About this item:

651 Views | 487 Downloads

Author Notes:

Email Address: Benedicte Elena-Herrmann :benedicte.elena@ens-lyon.fr

The authors’ responsibilities were as follows: ER is the overall PI of the EPIC study which is jointly coordinated from ICL (ER) and IARC (IR); MJ and BE-H conceptualized, designed, obtained funding for, and implemented/managed the present research.

AF, CP, and BE-H performed the laboratory analyses; AF and PF conducted the statistical analyses; AF, MJ, VF, TDS, MS, and BE-H contributed to the writing of the manuscript and data interpretation.

Contributing authors from each collaborating centre provided the original data and biological samples, information on the respective populations, advice on study design/analysis, and interpretation of the results.

All authors contributed comments on the draft manuscript and provided an approval of the final version of the manuscript for publication.

The authors declare that they have no competing interests.

Research Funding:

This work was supported by the French National Cancer Institute (L’Institut National du Cancer; INCA; grant number 2009-139; PI: M. Jenab).

AF received financial support (BDI fellowship) from the Centre National de la Recherche Scientifique (CNRS) and Bruker Biospin.

The coordination of EPIC is financially supported by the European Commission (DG-SANCO) and the International Agency for Research on Cancer.

The national cohorts are supported by Danish Cancer Society (Denmark); Ligue Contre le Cancer, Institut Gustave Roussy, Mutuelle Générale de l’Education Nationale, and Institut National de la Santé et de la Recherche Médicale (INSERM) (France); Deutsche Krebshilfe, Deutsches Krebsforschungszentrum (DKFZ), and Federal Ministry of Education and Research (Germany); Hellenic Health Foundation (Greece); Italian Association for Research on Cancer (AIRC), National Research Council, Associazione Italiana per la Ricerca sul Cancro-AIRC-Italy, and AIRE-ONLUS Ragusa, AVIS Ragusa, Sicilian Government (Italy); Dutch Ministry of Public Health, Welfare and Sports (VWS), Netherlands Cancer Registry (NKR), LK Research Funds, Dutch Prevention Funds, Dutch ZON (Zorg Onderzoek Nederland), World Cancer Research Fund (WCRF), and Statistics Netherlands (the Netherlands); European Research Council (ERC; grant number ERC-2009-AdG 232997) and Nordforsk, and Nordic Center of Excellence Programme on Food, Nutrition and Health (Norway); Health Research Fund (FIS), Regional Governments of Andalucía, Asturias, Basque Country, Murcia (No. 6236) and Navarra, and ISCIII RETIC (RD06/0020) (Spain); Swedish Cancer Society, Swedish Scientific Council, and Regional Government of Skåne and Västerbotten (Sweden); Cancer Research UK, Medical Research Council, Stroke Association, British Heart Foundation, Department of Health, Food Standards Agency, and Wellcome Trust (UK).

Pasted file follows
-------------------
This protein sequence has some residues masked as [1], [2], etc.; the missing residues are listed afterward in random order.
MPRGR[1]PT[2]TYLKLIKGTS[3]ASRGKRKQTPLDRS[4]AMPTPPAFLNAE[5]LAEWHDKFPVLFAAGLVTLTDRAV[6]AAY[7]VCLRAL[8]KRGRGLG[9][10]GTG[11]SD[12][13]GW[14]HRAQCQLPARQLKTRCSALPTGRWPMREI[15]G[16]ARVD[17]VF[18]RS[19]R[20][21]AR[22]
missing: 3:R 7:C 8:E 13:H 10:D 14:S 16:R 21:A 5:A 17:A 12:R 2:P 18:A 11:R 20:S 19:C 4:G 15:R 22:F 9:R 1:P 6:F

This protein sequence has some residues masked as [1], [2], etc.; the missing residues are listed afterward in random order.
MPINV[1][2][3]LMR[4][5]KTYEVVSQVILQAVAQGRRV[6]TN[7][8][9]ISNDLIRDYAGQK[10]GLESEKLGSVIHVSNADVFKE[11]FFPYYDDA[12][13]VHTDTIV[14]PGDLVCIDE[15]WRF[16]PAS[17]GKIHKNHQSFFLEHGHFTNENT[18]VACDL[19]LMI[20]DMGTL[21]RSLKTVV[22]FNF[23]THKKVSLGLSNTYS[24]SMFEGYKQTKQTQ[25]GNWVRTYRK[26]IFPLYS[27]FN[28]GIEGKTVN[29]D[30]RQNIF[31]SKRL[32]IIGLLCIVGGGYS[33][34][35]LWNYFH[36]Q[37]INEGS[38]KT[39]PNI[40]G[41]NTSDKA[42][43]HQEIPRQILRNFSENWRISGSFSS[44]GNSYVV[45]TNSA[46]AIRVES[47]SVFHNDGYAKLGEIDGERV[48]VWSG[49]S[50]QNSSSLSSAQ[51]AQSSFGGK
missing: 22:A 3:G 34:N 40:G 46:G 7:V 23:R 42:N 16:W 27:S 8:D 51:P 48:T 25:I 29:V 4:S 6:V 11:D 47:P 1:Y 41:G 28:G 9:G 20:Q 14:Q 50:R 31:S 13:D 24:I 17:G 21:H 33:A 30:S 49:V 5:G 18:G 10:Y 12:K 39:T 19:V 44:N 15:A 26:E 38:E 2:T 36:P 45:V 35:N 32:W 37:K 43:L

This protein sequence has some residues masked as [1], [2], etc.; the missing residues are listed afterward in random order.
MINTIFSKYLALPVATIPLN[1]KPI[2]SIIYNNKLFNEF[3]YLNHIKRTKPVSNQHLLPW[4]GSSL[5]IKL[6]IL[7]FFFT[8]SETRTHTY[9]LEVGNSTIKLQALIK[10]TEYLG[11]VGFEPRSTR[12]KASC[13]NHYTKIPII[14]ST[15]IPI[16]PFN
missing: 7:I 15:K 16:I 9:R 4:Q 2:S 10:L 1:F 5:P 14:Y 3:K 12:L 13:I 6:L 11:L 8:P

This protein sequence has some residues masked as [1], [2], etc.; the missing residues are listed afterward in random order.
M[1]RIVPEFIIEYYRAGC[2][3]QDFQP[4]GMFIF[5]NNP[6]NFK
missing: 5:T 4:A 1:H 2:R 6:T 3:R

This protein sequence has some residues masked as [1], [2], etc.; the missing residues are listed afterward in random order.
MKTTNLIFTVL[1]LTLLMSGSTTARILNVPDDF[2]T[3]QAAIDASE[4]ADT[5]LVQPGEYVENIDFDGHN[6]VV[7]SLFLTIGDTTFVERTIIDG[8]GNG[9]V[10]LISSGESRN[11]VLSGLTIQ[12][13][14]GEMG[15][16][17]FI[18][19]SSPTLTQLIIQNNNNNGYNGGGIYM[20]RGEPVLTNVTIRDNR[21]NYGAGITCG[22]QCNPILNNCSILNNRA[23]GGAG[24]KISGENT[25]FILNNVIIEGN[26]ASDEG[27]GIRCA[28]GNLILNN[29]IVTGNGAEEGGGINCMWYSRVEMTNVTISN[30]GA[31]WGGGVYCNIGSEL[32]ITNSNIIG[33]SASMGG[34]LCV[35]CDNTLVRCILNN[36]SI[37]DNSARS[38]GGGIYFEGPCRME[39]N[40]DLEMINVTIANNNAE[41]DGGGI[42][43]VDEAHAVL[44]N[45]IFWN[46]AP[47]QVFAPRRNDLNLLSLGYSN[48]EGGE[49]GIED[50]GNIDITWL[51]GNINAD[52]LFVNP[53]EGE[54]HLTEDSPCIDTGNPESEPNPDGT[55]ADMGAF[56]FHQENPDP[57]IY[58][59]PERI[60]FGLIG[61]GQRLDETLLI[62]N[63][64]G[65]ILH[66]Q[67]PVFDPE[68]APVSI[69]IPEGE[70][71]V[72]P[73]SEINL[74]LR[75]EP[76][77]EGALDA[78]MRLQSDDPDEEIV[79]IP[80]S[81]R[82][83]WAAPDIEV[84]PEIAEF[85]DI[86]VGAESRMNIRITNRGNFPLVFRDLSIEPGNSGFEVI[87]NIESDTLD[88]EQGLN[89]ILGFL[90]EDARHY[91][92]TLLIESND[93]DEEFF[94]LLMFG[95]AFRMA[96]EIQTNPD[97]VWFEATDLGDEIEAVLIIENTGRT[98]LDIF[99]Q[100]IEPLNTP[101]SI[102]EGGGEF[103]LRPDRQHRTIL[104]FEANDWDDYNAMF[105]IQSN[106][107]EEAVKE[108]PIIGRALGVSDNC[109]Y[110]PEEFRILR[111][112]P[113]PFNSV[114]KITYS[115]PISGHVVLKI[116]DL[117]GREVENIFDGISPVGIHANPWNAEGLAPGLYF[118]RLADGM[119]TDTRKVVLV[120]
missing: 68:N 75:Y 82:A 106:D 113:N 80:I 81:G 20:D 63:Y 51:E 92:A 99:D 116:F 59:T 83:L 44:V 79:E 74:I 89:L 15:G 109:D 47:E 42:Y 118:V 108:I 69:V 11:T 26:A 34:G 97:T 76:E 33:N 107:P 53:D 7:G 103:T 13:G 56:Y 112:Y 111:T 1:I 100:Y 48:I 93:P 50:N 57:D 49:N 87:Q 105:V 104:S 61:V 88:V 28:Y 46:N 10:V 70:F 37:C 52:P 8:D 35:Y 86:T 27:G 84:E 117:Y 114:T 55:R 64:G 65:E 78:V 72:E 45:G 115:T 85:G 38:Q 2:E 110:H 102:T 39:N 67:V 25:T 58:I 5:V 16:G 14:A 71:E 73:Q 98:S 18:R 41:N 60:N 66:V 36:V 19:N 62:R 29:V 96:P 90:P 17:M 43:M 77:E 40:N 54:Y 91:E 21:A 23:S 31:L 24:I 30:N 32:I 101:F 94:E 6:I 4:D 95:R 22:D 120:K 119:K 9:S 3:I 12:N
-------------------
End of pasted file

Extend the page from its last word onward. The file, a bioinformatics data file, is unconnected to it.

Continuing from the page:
Keywords:

  • Epidemiology
  • European Prospective Investigation into Cancer and Nutrition
  • Hepatocellular carcinoma
  • Liver cancer
  • Metabolomics
  • Nuclear magnetic resonance

Metabolomic profiles of hepatocellular carcinoma in a European prospective cohort

Show all authors Show less authors

Tools:

Journal Title:

BMC Medicine

Volume:

Volume 13, Number 1

Publisher:

Type of Work:

Article | Final Publisher PDF

Abstract:

Background Hepatocellular carcinoma (HCC), the most prevalent form of liver cancer, is difficult to diagnose and has limited treatment options with a low survival rate. Aside from a few key risk factors, such as hepatitis, high alcohol consumption, smoking, obesity, and diabetes, there is incomplete etiologic understanding of the disease and little progress in identification of early risk biomarkers. Methods To address these aspects, an untargeted nuclear magnetic resonance metabolomic approach was applied to pre-diagnostic serum samples obtained from first incident, primary HCC cases (n = 114) and matched controls (n = 222) identified from amongst the participants of a large European prospective cohort. Results A metabolic pattern associated with HCC risk comprised of perturbations in fatty acid oxidation and amino acid, lipid, and carbohydrate metabolism was observed. Sixteen metabolites of either endogenous or exogenous origin were found to be significantly associated with HCC risk. The influence of hepatitis infection and potential liver damage was assessed, and further analyses were made to distinguish patterns of early or later diagnosis. Conclusion Our results show clear metabolic alterations from early stages of HCC development with application for better etiologic understanding, prevention, and early detection of this increasingly common cancer.

Copyright information:

© Fages et al. 2015

This is an Open Access article distributed under the terms of the Creative Commons Attribution 4.0 International License ( http://creativecommons.org/licenses/by/4.0/), which permits distribution, public display, and publicly performance, making multiple copies, distribution of derivative works, provided the original work is properly cited. This license requires credit be given to copyright holder and/or author, copyright and license notices be kept intact.

Creative Commons License

Export to EndNote